Is Big Data Ready For Consumer Banking?
Is big data just a buzzword?
Big data has been a popular buzzword in the banking industry for some time. Banks that are always on the forefront of technological innovation have long recognized the need for harnessing the information captured daily through hundreds and millions of customer transactions and interactions. As competition becomes intense and need for customer engagement becomes the bedrock for sustainability, banks are desperately looking for help from technology to extract maximum value from their core data assets.
Over the past decade, banks have closely observed the development and successful deployment of big data solutions by new-age enterprises like Google, Amazon, Facebook, and Linkedin, enabling them to provide highly personalized and immersive user experience. Banks have waited for this technology to mature and become commercially available to take it to the next frontier of innovation in the financial industry. So is big data now ready to meet expectations of the banking industry?
Can big data scale up to meet expectations from banks?
Let's look at key challenges faced by banks today.
1. More regulations mean banks need to store more data for a longer period of time. Banks have a problem with the archival and timely retrieval of this data that sometimes runs into terabytes. Big data provides a cost-efficient and scalable solution of storing these terabytes, or if needed even petabytes of data in Hadoop File Systems (HDFS), distributing the data across multiple commodity hardware. The Hadoop-based storage solution is horizontally scalable and many banks have already implemented this solution.
Industry news: Morgan Stanley, with assets worth US$300 billion, has started with a 15-node Hadoop cluster that the enterprise is planning to grow.
2. Another problem faced by most banks is the existence of data silos. Even though most banks have enterprise data warehouses (EDWs) they are expensive and don't allow the flexibility to make modifications easily. One of the fast emerging use of big data is the concept of the data lake or the logical data warehouse. The data lake acts as an enterprise repository to store data of any format, schema, and type. It is quite inexpensive and is massively scalable solution for enterprise data needs.
The data lake can support the following capabilities:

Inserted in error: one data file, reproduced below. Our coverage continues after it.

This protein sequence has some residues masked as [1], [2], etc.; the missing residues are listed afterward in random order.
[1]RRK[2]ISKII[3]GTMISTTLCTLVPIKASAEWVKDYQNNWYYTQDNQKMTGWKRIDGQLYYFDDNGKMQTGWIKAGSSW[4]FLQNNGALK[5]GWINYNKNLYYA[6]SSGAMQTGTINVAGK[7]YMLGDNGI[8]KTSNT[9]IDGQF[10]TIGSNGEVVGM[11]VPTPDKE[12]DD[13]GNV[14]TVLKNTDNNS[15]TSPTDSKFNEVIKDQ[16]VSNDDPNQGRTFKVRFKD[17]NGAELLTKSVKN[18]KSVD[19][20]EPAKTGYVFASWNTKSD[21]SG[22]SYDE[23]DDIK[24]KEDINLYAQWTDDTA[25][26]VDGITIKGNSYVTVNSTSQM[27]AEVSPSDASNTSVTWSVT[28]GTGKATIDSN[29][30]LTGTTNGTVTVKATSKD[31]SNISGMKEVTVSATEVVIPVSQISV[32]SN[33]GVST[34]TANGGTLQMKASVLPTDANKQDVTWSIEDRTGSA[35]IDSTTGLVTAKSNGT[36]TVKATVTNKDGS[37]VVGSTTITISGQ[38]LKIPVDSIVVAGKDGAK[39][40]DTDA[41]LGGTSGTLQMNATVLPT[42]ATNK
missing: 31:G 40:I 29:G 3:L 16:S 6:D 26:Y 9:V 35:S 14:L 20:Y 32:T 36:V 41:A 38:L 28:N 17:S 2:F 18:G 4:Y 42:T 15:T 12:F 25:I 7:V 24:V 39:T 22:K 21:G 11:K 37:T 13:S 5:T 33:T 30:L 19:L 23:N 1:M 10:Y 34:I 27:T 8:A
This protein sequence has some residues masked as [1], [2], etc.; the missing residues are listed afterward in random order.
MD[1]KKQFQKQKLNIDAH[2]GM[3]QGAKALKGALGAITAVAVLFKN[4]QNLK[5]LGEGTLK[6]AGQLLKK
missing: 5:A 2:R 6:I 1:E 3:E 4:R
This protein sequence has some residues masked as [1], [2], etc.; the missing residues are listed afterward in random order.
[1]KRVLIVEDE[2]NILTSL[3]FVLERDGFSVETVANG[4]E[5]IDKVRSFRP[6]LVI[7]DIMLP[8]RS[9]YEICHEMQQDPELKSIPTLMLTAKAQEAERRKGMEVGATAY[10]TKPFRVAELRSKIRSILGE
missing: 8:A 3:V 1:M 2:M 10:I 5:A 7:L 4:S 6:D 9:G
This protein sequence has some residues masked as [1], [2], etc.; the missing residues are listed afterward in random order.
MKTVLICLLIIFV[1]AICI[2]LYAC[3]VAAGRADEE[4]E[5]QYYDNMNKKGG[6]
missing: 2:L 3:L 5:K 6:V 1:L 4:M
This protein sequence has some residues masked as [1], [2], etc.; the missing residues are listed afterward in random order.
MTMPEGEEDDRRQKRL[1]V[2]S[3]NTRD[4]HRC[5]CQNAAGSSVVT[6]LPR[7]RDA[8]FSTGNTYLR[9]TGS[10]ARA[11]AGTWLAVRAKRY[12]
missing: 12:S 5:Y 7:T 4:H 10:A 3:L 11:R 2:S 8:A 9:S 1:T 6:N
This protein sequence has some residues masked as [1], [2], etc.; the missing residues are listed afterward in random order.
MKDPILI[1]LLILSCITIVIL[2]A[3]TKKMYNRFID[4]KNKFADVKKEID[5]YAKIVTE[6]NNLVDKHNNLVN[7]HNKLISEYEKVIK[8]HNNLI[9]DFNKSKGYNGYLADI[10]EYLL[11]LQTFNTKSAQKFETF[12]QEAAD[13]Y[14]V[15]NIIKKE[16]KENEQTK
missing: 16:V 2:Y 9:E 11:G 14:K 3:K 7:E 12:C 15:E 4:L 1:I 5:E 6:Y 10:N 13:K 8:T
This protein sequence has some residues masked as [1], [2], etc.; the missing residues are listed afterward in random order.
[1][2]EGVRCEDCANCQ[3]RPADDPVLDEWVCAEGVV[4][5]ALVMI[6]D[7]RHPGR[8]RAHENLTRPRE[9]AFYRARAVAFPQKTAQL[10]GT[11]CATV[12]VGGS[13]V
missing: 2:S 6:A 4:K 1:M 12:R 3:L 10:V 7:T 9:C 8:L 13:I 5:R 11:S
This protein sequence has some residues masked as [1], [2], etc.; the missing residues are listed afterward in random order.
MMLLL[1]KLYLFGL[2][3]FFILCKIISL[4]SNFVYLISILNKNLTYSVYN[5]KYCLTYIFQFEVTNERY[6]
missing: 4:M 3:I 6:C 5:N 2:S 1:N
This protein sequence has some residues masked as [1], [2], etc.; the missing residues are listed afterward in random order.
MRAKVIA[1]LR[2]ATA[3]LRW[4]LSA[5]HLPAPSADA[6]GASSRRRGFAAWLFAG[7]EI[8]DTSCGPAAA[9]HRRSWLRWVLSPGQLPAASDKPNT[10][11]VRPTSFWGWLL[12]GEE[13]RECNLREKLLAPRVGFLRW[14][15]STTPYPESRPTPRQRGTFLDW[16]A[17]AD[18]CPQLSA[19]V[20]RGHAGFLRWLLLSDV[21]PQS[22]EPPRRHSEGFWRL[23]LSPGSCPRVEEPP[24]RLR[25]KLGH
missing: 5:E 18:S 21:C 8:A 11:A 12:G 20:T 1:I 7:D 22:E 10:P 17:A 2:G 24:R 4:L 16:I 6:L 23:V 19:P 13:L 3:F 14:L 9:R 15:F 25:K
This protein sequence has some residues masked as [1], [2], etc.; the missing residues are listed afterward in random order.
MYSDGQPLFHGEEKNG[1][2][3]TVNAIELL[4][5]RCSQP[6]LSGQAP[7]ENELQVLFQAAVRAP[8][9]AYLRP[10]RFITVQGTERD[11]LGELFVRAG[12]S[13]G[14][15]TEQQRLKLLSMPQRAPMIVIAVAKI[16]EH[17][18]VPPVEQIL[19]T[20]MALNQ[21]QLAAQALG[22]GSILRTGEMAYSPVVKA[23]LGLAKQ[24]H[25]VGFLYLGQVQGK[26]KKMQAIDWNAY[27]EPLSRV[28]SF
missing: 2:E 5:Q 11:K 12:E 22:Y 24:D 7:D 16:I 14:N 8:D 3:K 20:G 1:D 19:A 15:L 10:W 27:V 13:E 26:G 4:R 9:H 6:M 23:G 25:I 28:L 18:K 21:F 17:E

a) Capture and store high volume of raw data across the enterprise at a fairly low cost
b) Store variety of data types in the same repository
c) Provide the ability for schema definition on read enabling generic structure for data storage
With information being available in a single place, banks can leverage association and predictive techniques on this data to generate insights about customer behavior, churn, and identify cross-selling opportunities.
To overcome the technical complexity of retrieving information from data lake, Hadoop has introduced Pig and Hive. Hive provides an SQL-like interface to the data stored in HDFS while Pig provides a high-level platform for creating MapReduce programs to process data stored in HDFS.
Industry news: HSBC implemented a Hadoop-based data lake platform to support their ongoing and future regulatory needs, thus eliminating restrictions related to data availability.
3. The techniques described earlier process data in batches but in banking a lot of functionalities require high throughput of data. To solve this problem Apache developed Cassandra - a fully scalable distributed database system with high throughput. Many companies have benefitted from successful deployment of Apache Cassandra. The benefits include enterprises being able to identify fraudulent transactions or determine suitable offers for customer at real-time.
Industry news: Real-time offers through online channels needed a high throughput database. Bank of America supports this high volume and high throughput data through Cassandra.
4. Big data is associated with two important capabilities - storing high data volume and generating insights. Thus, it is not only important to store these petabytes of data but also derive key business intelligence at real-time.
Apache Mahout is a library of scalable machine-learning algorithms, implemented on top of Apache Hadoop using the MapReduce paradigm. Banks can use Mahout on a huge amount of customer information stored in HDFS to have a customer 360˚ view and provide need-based customer offers.
Apache Spark provides similar functionalities in real-time as it runs in-memory in clusters. Spark analyzes data at real-time to generate time-sensitive business intelligence; for e.g., identifying fraud based on outlier behavior pattern or providing location-based offers.
Industry news: Deutsche Bank has recently implemented Apache Spark to support its real-time data needs for fraud detection.
Can banks afford to ignore big data?
We are witnessing that big data platforms are maturing rapidly to meet the demands of the financial industry. Tools are becoming less complex, reducing learning curve and resulting in the availability of more skilled personnel.
As most of these tools become commercially available, this is an ideal time for banks to invest in big data and set up the right platforms. If not, they may have to play catch-up as other industries surge ahead with the knowledge and use of big data platforms.